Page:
How You Can Prevent (and Treat!) Venomous Snake Bites

If there’s one thing that can make even the most experienced tracker shudder, it’s the sight of a venomous snake.

Each year in North America, 8,000 bites from venomous snakes are reported – and the number of unreported bites is probably much higher. This number seems incredibly high, but the truth is that very few of these bites result in death. In fact, it is estimated that there are only five deaths per year. To put things in perspective: You’re nine times more likely to be killed by lightning than by a snake.

However, this does not mean that we should be content with snakes, as they are still very capable of inflicting a harmful bite. Although death is unlikely, poisonous snake bites can cause shortness of breath, blurred vision, and possibly temporary paralysis.

This guide tells you everything you need to know when hiking in Snake Land. We teach you effective prevention measures, how to recognize snakes and what to do in the unlikely event of a bite.

Snake identification and de-mythification

First, we will debunk the many myths surrounding snakes. Whether it’s someone quoting an old pipe they found in a magazine from the 1970s, or someone dishonestly trying to sell you a useless snake bite kit, there are a lot of falsehoods circulating on the internet.

Cut-out eyes = poison?

One of the best known identifying features of a venomous snake is the shape of its eyes. Many people believe that a poisonous snake has slits in its eyes. It doesn’t have to be this way.

A 2010 study showed that there is absolutely no connection between the presence of poison and the shape of the pupil. In fact, it has been shown that pupil shape can be determined by predation/formation behavior.

Does snakebite work? (TLDR: NO!)

It is especially a burden for serious trackers and snake lovers. When it comes to poison treatment, snake bite kits are probably one of the biggest scams. These kits just don’t work. Moreover, they are potentially extremely dangerous.

Let’s take a look at one of the most popular kits: the Sawyer suction pump. A 2004 medical study, which received 5 stars and excellent sales, concluded that the pump removes virtually no toxins.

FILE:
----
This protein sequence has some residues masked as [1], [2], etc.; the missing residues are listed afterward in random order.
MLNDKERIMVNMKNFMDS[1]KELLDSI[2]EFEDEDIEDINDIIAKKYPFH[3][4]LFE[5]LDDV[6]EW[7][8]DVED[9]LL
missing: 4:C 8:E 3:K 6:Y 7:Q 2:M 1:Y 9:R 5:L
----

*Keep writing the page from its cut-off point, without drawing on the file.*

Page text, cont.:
These kits work, for example. B. for less serious bites. Think bees or wasps, but not snakes. In fact, the use of these kits can actually increase local tissue damage due to the concentration of the toxin. In addition, you significantly increase the risk of infection.

Snake detection

One of the most important things you can do to avoid being bitten is to learn how to recognize a venomous snake and take the time to learn some of its most common behaviors.

There are four main species of venomous snakes in North America, each with its own characteristics. Plus, each species has its own behavior, and knowing that will help you prepare for your hike.

Coral Snake

The coral snake is one of the easiest deadly snakes to identify, provided you remember the following saying correctly: red and yellow, kill the man; red and black, Jack’s friend. This saying refers to the colored band on the snake. When the red and yellow bands come together, you know you’re dealing with a poisonous snake.

The coral snake is usually found in forested areas where it hides under leaves or underground. With this knowledge, you will know when you are walking on or near piles of leaves. In general, he has a withdrawn behavior, i.e., he retreats when not being provoked. In other words: If you walk away from it, a bite is highly unlikely.


It is the best known venomous snake species and is especially recognizable by the rattle at the end of its tail, which is both audible and visible. In addition, rattlesnakes usually have a thick and heavy body and a diamond-shaped head.

Although their warning sign is a rattle, it is important to remember that rattlesnakes may not have developed a rattle yet (but they are just as venomous!). It is also possible for the adult snake to lose its rattle, which means you need to know more identifying features than just the tail.

If the rattlesnake seems to have disappeared, it may be easier to identify it in the opposite direction: In other words, if it looks like a rattlesnake but has a pointy tail, you know it’s probably a harmless snake with similar characteristics.

Cotton swab

It is the only semi-aquatic venomous snake in North America, typically found in wetlands such as marshes or in and around water. During the day, you can find a cotton swab on the stones to warm your body.

The main characteristic of the cottonmouth is the presence of dark transverse stripes with light brown shades. In older specimens, however, it can be difficult to see this, as the color becomes incredibly dark.